Psychology is a diverse field, of course, but it’s still only psychology, and I have found that as with all my other interests, my level of interest in it comes and goes. My key observation during this cycle of reflection was that over the past year I have had a number of opportunities to get back into psychology, such as during Stephen Ministry training, but it hasn’t happened. That makes me think psychology is just one of the crowd rather than a career-making preoccupation.

I like helping people, but there are plenty of ways I could help people as a philosopher. I could do philosophical counseling or be an advisor to some organization, for instance. The world needs people who can think. Bad thinking can hurt people, and an awful lot of it goes on: People don’t listen to each other for understanding; they let their preconceptions, worries, and desires rule their whole thought process; they make bad arguments for good causes that turn people off who might otherwise be convinced; etc.

So now I’m about 95% sure philosophy is my field. Once I decided that, I began thinking about my next steps. I don’t really know that much about the actual discipline of philosophy because I’m more interested in it as a way of thinking than as a subject, so I need to get familiar with it. My plans are rather vague, but I think I should find out what the major schools are, what they specialize in, and who are the major publishers of philosophical books and journals. I’d like to flip through some of the journals and get an idea of what philosophers are talking about these days and who some of the major players are. And for a long time I’ve wanted to interview a few philosophy professors to get an idea of what it’s like to be one and check some of my assumptions.

And I also need to learn the history of philosophy, because it seems ridiculous to even apply for a philosophy program without having some sense of context, which brings me to my next project. The classic work on this topic is Frederick Copleston’s nine-volume History of Philosophy. So my goal is to work through the whole thing in the next year or two. I also have plans involving an outline and flashcards so that I will actually remember the things I read and learn some study skills that I never really got the hang of in school, but I’m not entirely sure about the details there. I was going to derive the outline from Copleston, but I may take it from some more straightforward source, like the Oxford Companion to Philosophy, and just read Copleston to tie everything together and provide some commentary. I think that would save me some work.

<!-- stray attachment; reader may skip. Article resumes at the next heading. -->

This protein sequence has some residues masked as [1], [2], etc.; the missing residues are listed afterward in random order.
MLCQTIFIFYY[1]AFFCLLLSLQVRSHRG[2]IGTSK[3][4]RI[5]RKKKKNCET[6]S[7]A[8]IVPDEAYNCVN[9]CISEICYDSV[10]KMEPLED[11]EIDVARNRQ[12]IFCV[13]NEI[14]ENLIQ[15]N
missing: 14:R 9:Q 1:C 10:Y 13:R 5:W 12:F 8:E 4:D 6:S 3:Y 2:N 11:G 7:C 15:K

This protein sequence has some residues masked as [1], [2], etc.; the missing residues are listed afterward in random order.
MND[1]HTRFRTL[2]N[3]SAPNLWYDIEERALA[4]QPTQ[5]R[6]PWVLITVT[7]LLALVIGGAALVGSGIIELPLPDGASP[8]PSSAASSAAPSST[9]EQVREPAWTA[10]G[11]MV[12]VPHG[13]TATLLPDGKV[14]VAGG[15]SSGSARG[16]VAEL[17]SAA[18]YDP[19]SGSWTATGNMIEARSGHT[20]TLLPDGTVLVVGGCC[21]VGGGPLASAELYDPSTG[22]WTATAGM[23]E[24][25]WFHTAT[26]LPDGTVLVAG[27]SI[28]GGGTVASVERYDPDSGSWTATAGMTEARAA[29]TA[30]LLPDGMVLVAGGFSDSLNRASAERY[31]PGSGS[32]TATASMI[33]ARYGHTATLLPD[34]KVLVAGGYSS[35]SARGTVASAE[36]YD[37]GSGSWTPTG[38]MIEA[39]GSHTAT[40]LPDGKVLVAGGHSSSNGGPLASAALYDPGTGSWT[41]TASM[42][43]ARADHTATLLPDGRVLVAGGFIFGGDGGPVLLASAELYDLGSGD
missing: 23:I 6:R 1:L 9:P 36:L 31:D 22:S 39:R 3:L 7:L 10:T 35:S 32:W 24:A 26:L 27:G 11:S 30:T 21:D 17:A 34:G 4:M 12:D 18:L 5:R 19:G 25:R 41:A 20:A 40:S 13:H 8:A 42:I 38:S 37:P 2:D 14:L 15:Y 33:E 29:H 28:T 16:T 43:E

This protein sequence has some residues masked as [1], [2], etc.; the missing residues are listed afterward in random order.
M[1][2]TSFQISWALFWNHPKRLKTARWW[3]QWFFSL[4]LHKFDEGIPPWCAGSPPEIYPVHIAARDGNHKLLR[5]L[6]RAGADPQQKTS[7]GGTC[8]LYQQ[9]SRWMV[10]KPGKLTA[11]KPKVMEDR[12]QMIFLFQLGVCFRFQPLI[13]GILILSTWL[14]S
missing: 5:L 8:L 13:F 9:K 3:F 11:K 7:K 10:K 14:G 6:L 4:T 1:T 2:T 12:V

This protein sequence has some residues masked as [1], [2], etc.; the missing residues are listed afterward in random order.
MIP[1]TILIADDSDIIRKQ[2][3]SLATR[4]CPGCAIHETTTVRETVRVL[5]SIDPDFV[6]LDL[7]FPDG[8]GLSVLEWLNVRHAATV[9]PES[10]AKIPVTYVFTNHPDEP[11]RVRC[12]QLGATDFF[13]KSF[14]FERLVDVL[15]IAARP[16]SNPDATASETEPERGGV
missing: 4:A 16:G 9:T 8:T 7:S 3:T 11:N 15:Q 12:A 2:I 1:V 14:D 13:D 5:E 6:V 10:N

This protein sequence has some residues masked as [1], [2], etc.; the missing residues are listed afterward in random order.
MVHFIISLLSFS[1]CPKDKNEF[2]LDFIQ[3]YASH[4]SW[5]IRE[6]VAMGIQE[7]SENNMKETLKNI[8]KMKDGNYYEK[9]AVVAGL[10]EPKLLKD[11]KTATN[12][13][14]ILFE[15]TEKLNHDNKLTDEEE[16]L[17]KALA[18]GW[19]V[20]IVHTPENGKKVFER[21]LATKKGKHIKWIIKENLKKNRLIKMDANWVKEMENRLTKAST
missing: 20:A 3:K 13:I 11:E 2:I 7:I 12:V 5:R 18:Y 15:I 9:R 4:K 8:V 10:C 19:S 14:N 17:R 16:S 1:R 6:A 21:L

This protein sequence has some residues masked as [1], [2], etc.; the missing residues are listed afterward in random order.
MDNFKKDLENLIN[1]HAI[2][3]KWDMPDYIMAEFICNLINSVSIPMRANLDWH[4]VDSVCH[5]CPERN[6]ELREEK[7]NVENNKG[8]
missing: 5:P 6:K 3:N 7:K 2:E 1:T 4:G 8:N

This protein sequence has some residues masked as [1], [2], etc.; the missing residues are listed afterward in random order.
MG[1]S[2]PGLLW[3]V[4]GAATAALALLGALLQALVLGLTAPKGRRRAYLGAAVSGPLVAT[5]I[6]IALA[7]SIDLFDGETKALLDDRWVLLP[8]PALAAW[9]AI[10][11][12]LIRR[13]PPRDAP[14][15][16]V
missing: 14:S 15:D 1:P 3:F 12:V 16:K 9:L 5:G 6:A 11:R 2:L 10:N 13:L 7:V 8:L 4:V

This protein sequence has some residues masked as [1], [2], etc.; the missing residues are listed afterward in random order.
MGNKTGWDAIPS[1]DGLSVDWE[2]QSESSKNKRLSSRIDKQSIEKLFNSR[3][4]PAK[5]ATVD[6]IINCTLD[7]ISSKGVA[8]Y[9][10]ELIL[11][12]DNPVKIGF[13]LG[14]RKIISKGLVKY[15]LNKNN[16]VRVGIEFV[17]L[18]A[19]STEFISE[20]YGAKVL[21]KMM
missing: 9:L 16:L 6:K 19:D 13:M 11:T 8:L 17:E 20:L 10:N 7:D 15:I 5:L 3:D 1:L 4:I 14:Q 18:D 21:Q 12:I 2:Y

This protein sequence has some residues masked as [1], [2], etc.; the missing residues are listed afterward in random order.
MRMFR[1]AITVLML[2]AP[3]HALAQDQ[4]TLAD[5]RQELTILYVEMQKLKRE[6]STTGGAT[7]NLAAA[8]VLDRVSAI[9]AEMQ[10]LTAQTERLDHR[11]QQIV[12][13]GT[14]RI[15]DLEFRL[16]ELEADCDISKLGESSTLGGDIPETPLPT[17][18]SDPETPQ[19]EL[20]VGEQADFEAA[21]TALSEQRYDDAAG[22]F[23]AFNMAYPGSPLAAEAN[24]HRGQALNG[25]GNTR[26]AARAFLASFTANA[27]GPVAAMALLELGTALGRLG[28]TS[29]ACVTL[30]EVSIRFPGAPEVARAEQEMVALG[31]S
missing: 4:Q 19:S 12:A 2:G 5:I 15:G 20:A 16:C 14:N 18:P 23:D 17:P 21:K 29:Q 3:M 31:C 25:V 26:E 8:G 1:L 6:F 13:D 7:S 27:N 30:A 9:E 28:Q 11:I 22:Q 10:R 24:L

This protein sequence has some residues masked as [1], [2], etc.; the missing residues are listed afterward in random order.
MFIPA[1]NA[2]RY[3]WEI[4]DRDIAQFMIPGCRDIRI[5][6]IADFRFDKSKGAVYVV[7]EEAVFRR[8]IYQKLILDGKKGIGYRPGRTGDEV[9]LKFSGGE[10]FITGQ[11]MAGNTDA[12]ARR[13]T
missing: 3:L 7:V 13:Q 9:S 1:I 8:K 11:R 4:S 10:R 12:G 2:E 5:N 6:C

There’s a programming project in there too. I’d like to be able to generate the flashcards from the outline (or from a concept map, which is a bit more flexible, though more work to put together) in a comprehensive fashion so that I could essentially start from anywhere in the outline (or any node in the concept map) and, in a step-by-step fashion, reproduce the whole thing from memory. Memorizing that much would be a challenge, but I don’t think the flashcard creating program would be too hard. Then the flashcard data I generated would be fed into the open source program jMemorize, which uses the Leitner method for spacing out the repetitions.

The biggest challenge in this Copleston project, other than not giving up altogether, will of course be trying to juggle both it and the spirituality survey. Hopefully along the way I can learn skills in juggling as well as studying. Continue reading


Latest projects: systematic spirituality survey

Back when I was doing my audio sermon project (which is technically still open, though I haven’t worked on it in months), my friend Rob asked me if it had worked, if I felt more spiritually vital. I told him not extremely, and that was that; but it got me thinking. I didn’t expect the sermon project to fix my spiritual life, but it was useful to ask what I still needed that these audio sermons weren’t giving me.

The first thing I needed was a way to internalize what I was hearing. I have that now with my morning devotions.

The other thing I needed was a system, a set of interrelated concepts that I could drop each sermon into. Without a system to give context and balance to the pieces, I feel lost. I tend to get tunnel vision when I try to take any particular spiritual principle seriously. I either forget about anything else (less often now than in the past) or I ward off doing that by wondering what principles I’m forgetting or how this principle relates to others I do remember. It hinders my willingness to act on those principles or to be confident in explaining them to others.

So I intend my next major project to be a systematic New Testament spirituality survey. I want to assemble a fairly detailed framework of Christian spirituality made of the NT’s comments on the subject. I won’t attempt to go very far below the surface; I just want to get a good idea of the raw material we’re working with when we discuss Christian spirituality. I have actually had this project in mind for a number of years. Now just seemed to be the right time to do it.

When I mention this project to people, they sometimes ask what I mean by spirituality. I mean anything that has to do with humans’ relationship to God. In Christianity that covers a whole lot. So studying the spirituality of the NT is more like looking at the whole NT from a spiritual angle than looking at a specific, limited topic like baptism, which would involve examining only a few passages. Looking at the whole NT from one vantage point like this will mean studying every passage to some degree and will mainly affect what details I select to concentrate on in each case and the kinds of connections I make between concepts.